E.C.B. Raises Rates for First Time in 11 Years

E.C.B. Raises Rates for First Time in 11 Years

The European Central Bank E.C. B increased its key interest rate by 50 basis points to 0 percent on Thursday, a higher than expected move. Christine Lagarde, the bank’s president, also brought in a new measure aimed at countries’ differential borrowing costs, a growingly worrying problem for the eurozone.

As consumer prices across Europe went sky-high at the fastest rate in decades, officials in Frankfurt took a significant step to tame rapid inflation amid rising concerns over an economic slowdown. The E.C. B joins many other central banks in focusing on runaway inflation, which is largely driven by Russia’s invasion of Ukraine, among other factors. The bank also assured possible further rate hikes after its next meeting on September 8.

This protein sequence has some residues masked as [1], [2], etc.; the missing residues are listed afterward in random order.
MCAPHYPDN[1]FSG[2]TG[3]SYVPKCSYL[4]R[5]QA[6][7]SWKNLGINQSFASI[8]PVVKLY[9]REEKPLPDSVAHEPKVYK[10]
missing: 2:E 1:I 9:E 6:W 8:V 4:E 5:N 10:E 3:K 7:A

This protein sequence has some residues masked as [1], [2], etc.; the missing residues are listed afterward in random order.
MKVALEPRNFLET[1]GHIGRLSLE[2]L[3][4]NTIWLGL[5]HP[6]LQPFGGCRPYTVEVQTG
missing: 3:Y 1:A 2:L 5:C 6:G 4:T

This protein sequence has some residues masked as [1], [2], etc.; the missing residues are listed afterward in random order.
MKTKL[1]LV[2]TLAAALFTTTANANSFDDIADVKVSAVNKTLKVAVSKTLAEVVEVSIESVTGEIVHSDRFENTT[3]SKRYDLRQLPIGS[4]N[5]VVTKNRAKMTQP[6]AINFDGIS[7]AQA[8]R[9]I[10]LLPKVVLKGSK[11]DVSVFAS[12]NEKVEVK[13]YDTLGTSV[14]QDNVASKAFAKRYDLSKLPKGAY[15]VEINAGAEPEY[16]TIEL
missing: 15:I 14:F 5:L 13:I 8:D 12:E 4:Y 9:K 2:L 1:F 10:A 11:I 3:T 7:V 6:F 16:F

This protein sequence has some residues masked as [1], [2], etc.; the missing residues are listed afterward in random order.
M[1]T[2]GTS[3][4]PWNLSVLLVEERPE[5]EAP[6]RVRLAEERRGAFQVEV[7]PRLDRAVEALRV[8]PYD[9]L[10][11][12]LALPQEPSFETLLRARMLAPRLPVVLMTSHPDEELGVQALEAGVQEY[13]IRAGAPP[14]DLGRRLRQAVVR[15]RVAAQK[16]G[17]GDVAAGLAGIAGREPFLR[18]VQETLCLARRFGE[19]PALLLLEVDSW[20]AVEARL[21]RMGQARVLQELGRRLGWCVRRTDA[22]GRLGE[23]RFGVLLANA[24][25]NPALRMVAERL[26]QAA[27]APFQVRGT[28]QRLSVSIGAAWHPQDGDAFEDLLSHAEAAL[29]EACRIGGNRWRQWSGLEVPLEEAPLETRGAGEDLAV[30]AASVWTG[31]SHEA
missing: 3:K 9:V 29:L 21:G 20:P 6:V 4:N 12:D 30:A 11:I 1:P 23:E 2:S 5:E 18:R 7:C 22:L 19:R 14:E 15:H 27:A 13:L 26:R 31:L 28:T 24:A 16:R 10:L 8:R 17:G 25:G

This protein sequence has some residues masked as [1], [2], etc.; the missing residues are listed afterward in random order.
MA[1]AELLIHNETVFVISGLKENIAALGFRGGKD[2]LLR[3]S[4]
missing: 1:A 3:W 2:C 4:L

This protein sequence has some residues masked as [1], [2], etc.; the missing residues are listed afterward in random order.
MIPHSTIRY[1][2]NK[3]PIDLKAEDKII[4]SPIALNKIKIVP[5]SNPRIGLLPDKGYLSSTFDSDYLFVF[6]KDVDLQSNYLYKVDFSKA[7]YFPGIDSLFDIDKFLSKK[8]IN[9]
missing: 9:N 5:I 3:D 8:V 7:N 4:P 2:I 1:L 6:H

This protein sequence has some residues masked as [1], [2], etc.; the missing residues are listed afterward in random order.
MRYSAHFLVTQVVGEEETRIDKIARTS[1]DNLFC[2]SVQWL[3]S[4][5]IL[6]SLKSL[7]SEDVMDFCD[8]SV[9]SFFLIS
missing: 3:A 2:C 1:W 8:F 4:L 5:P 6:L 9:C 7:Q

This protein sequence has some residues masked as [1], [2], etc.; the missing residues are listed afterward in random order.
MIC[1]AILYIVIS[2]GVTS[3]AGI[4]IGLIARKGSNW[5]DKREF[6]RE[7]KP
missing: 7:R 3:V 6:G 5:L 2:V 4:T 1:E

The bank stated after its governing council held a meeting in Frankfurt that the larger-than-expected rise was justified by an “updated assessment of inflation risks.” “Further normalization of interest rates will be appropriate,” it added.

The hike comes as recession forecasts in the Eurozone have risen for the latter part of the year and next year as increasing bills for electricity, fuel, and gas have stifled businesses and individuals’ spending potential. The economies of Eurozone countries have been greatly damaged due to the war in Ukraine given their huge dependence on Russian oil and natural gas.